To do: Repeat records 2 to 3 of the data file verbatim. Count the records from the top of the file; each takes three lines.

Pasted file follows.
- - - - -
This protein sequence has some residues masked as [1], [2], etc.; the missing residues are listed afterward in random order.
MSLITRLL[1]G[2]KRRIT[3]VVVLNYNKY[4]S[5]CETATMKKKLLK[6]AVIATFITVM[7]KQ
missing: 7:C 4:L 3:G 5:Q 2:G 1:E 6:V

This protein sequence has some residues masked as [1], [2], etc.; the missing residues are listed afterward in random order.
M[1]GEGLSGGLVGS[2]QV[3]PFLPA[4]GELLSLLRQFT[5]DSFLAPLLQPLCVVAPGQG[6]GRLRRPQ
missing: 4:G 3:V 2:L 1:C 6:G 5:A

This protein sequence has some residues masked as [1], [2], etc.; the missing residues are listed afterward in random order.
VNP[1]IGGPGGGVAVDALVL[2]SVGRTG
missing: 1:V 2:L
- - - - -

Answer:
This protein sequence has some residues masked as [1], [2], etc.; the missing residues are listed afterward in random order.
M[1]GEGLSGGLVGS[2]QV[3]PFLPA[4]GELLSLLRQFT[5]DSFLAPLLQPLCVVAPGQG[6]GRLRRPQ
missing: 4:G 3:V 2:L 1:C 6:G 5:A

This protein sequence has some residues masked as [1], [2], etc.; the missing residues are listed afterward in random order.
VNP[1]IGGPGGGVAVDALVL[2]SVGRTG
missing: 1:V 2:L